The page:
By Aaron Kayce
I've got this one friend who really knows me. He understands how my mind works and how I operate. Instead of asking me, "How are you bro?" he says, "What are you listening to?"
He understands that "How are you?" is probably the most meaningless question on the planet - no one cares how you are, it's just a translucent greeting. He also realizes that by asking me what's coming through my headphones, he's really asking me, "What is the state of your being?" For people like me, this buddy of mine, and probably you too, music is much more than just something that you listen to or dance with. It's also more than just the crutch we use as life pulls us down (which it definitely is). Music is the barometer to gauge one's soul. It is the true answer to "How are you?" You want to know how I am? Just plug into my music, it will tell you all you ever need to know.
Today I'm listening to Ray LaMontagne's "Empty" on repeat.
Well I looked my demons in the eye
Laid bare my chest said do your best destroy me
See I've been to hell and back so many times
I must admit you kinda bore me
Will I always feel this way?
So empty, so estranged
That's heavy. Real. Right down to the bone, and it's almost choking me it's so good. There are songs that capture a time in your life. They say everything you feel and will always be tied to an event, or a place, or a moment. "Empty" is one of those songs that will forever define a painful stretch I'm still struggling to pass. Unfortunately the weight I carry today will one day shift to you, or maybe it's already been on your shoulders; perhaps you know the pain I currently fight every moment of every day. "Empty" is the song that has been filling my speakers since I found out my mother died a few weeks ago. The day I got back to work (I was in Africa when I got word) someone gave me a pre-copy of LaMontagne's Till The Sun Turns Black. "Empty" is the second track, and it's one of the most powerful songs I've ever heard.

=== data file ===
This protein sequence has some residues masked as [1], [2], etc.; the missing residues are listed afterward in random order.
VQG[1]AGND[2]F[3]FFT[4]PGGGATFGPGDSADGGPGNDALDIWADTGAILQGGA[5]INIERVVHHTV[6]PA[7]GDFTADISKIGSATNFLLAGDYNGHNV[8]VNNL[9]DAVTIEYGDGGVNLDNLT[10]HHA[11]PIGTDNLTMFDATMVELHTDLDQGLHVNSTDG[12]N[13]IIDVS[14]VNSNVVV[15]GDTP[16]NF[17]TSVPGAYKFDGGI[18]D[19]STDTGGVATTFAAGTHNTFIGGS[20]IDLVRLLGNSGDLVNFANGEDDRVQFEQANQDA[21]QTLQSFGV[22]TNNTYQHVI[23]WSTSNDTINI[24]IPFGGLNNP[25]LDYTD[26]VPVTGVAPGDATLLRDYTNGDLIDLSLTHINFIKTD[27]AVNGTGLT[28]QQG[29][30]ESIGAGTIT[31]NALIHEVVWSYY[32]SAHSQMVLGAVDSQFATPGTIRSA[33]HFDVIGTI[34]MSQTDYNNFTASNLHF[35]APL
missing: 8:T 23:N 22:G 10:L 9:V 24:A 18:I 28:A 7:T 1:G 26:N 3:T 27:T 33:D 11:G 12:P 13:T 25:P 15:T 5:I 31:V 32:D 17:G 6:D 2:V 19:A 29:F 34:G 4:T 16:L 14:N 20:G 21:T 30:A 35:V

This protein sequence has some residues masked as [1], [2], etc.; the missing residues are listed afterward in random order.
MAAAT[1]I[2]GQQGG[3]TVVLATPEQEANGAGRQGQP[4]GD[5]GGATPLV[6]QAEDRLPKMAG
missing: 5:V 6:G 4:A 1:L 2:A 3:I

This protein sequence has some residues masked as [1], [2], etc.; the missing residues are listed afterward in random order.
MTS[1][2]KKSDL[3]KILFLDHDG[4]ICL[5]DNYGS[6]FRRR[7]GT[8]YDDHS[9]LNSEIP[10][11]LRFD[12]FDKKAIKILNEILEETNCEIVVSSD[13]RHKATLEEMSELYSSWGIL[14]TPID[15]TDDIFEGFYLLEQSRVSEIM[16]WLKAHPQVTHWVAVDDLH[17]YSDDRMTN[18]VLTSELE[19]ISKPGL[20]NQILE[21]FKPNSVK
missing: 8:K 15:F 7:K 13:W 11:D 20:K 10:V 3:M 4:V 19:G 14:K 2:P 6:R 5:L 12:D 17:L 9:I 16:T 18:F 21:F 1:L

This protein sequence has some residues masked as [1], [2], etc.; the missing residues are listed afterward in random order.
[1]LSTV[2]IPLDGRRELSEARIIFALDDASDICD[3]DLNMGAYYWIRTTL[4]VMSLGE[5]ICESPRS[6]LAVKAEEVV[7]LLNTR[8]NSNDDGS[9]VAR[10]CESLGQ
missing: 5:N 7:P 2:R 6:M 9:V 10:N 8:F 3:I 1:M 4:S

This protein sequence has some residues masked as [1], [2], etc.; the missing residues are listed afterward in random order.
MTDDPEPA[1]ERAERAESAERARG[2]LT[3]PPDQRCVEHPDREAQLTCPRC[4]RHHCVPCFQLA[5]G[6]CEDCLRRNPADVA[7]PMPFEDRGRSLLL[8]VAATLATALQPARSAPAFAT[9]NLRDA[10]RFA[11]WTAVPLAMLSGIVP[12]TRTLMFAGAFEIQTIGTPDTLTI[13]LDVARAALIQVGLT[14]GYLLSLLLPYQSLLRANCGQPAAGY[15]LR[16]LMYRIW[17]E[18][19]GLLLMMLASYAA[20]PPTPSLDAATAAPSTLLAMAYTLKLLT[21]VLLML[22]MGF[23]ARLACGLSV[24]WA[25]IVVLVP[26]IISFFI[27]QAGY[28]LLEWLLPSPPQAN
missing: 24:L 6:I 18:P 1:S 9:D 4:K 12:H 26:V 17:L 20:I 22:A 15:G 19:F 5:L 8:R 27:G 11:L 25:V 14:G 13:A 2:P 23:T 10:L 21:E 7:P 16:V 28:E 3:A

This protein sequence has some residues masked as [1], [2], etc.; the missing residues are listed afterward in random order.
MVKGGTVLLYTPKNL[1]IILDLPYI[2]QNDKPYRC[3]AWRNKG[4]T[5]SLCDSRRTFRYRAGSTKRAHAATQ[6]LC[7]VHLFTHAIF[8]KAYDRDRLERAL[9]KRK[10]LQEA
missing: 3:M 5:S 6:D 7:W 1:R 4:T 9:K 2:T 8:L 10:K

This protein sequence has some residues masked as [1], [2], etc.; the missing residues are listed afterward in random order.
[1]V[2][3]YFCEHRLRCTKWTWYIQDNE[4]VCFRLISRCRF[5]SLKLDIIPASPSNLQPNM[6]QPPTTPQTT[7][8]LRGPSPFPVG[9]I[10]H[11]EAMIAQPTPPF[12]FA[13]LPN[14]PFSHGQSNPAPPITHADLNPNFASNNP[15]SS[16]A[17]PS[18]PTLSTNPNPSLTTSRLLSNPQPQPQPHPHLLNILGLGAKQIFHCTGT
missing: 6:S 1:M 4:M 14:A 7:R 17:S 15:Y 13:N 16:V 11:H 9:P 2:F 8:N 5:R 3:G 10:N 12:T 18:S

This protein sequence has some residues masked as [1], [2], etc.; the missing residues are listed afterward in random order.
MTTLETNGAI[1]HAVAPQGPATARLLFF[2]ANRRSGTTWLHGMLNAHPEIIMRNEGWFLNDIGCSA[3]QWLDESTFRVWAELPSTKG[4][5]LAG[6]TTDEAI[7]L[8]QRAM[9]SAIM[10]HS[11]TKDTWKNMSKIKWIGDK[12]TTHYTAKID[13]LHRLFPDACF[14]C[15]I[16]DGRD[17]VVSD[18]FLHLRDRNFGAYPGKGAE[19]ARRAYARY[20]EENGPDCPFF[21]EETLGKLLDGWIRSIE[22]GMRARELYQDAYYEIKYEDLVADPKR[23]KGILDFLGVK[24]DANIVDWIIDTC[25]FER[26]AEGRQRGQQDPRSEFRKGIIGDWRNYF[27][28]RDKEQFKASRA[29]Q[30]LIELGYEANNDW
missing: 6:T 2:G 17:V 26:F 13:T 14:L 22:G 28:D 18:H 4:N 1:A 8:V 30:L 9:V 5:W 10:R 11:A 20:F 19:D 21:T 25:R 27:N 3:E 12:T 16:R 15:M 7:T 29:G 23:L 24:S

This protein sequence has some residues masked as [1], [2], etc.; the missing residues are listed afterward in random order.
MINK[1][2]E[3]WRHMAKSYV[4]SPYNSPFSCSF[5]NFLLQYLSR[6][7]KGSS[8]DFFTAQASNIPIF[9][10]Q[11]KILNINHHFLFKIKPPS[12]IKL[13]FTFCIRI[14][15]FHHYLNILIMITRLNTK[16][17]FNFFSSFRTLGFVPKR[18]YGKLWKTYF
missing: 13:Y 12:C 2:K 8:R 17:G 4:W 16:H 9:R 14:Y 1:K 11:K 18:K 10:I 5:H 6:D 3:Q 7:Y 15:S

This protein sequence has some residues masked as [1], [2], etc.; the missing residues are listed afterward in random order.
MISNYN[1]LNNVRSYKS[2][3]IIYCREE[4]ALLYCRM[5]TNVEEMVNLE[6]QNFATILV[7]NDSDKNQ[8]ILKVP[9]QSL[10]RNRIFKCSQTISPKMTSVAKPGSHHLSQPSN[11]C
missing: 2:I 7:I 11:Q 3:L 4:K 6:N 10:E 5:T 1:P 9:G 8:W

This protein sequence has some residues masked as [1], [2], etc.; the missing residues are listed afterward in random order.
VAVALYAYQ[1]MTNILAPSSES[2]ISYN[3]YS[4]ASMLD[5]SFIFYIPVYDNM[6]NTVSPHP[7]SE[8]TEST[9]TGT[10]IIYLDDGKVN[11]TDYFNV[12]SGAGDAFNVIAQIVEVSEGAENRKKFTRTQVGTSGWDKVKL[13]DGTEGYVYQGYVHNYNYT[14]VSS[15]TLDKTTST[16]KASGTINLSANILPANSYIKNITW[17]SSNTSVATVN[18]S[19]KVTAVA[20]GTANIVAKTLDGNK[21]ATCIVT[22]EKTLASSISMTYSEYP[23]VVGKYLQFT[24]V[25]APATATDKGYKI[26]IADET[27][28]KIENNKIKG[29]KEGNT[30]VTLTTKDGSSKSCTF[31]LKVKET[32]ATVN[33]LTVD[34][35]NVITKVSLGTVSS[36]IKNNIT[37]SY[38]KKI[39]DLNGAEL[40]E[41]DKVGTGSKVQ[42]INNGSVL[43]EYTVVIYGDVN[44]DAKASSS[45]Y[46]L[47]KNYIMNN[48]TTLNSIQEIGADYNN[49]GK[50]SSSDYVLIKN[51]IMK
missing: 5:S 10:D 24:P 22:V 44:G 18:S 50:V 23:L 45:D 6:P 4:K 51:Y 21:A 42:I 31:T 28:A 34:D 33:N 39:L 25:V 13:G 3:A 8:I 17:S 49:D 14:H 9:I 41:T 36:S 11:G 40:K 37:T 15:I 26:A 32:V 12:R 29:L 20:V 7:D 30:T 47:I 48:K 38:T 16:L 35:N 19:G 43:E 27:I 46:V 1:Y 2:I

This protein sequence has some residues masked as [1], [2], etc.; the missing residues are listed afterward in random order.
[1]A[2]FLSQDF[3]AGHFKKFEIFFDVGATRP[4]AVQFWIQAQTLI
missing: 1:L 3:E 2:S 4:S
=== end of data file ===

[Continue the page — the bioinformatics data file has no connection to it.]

That one line:
I've been to hell and back so many times I must admit you kinda bore me.
It cuts through me every time. It's the use of "bore" that really drives it home - the idea that while you are in the deepest, darkest, most personally fucked-up space imaginable, you still have the capacity for boredom. It's really one of the most easily accessible emotions we have. When you are crawling through your own sprawling hell, there are well-meaning folks who will try to comfort you. They will "be there" for you. They will have the gall to tell you that they "know just how you feel."
You're boring me.
When it's dark, you are alone. That's just the way it is. If it weren't a solitary struggle, it wouldn't be so cold, gray, full of shadows and fears. But this is where the deepest, most acute sensations of pain and sorrow exist - in the hard, dark corridors of the mind. There are those who help in their own way, mostly just by being present and physically next to you. Yet while you can't seem to get through another sleepless evening, or through another work day, or even a simple lunch, the world just keeps turning and you can't seem to understand why. How can it be that nothing has changed, yet every-thing is different? It's enough to confound the mind and drain the soul. And at some point, all that meaningless bullshit that happens everyday, it will bore you to the point of exhaustion.